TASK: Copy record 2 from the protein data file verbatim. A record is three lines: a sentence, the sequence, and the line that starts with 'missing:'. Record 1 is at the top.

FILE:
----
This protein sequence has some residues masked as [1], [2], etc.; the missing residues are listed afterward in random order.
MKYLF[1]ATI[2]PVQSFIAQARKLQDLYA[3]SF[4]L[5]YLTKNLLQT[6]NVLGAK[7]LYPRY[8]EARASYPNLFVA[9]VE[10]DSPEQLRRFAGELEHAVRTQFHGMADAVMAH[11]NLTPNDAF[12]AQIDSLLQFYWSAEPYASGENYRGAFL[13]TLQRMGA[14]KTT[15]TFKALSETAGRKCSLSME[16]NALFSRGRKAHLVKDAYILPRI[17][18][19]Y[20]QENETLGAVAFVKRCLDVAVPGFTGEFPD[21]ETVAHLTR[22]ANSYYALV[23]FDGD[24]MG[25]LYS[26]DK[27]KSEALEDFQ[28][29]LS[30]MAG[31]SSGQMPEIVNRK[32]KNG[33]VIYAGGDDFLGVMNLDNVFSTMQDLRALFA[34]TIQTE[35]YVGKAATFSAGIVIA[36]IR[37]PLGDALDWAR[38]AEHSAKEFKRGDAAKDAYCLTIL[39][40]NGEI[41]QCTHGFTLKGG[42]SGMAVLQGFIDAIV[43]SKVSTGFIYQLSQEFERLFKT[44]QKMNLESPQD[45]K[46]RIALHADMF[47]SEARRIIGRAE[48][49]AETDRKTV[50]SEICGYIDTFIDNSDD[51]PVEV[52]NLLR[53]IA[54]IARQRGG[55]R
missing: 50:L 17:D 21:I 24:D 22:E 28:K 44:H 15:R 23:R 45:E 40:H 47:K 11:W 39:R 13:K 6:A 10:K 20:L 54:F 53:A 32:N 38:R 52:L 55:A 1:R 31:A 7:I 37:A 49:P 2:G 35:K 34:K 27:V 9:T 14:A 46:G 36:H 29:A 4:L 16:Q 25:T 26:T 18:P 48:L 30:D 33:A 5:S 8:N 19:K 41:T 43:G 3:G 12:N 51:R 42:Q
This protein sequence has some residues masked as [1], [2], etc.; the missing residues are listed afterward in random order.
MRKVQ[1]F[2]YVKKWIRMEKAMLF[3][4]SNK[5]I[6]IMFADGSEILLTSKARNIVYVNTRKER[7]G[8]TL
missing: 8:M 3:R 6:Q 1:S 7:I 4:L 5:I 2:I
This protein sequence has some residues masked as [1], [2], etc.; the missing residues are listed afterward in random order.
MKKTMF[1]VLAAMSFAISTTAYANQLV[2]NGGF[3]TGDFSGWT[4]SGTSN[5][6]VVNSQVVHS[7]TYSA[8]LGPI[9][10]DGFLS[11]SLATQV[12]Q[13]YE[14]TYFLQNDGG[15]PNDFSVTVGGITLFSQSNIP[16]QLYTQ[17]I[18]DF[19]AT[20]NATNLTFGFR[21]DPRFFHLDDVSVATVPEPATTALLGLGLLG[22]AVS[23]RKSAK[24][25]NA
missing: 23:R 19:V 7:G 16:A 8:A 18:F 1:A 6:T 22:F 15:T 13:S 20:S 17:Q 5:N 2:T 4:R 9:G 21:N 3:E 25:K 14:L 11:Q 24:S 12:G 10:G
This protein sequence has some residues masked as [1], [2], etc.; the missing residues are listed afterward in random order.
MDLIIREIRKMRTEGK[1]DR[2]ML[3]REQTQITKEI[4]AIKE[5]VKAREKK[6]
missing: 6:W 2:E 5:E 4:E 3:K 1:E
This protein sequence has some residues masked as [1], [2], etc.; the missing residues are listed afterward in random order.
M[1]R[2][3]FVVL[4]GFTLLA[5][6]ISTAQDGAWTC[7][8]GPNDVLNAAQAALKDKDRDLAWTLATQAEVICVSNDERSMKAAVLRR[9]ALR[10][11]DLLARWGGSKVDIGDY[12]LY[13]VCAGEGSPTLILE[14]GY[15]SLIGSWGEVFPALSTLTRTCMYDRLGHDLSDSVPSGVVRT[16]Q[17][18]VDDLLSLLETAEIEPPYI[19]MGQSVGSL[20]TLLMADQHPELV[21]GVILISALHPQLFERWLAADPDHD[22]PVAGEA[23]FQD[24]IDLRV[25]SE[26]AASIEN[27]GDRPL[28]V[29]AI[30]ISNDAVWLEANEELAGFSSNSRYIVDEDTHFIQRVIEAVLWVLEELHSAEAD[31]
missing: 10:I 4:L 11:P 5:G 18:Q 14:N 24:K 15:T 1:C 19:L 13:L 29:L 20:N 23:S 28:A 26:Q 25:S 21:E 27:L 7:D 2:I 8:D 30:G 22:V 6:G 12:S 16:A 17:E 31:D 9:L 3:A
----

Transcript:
This protein sequence has some residues masked as [1], [2], etc.; the missing residues are listed afterward in random order.
MRKVQ[1]F[2]YVKKWIRMEKAMLF[3][4]SNK[5]I[6]IMFADGSEILLTSKARNIVYVNTRKER[7]G[8]TL
missing: 8:M 3:R 6:Q 1:S 7:I 4:L 5:I 2:I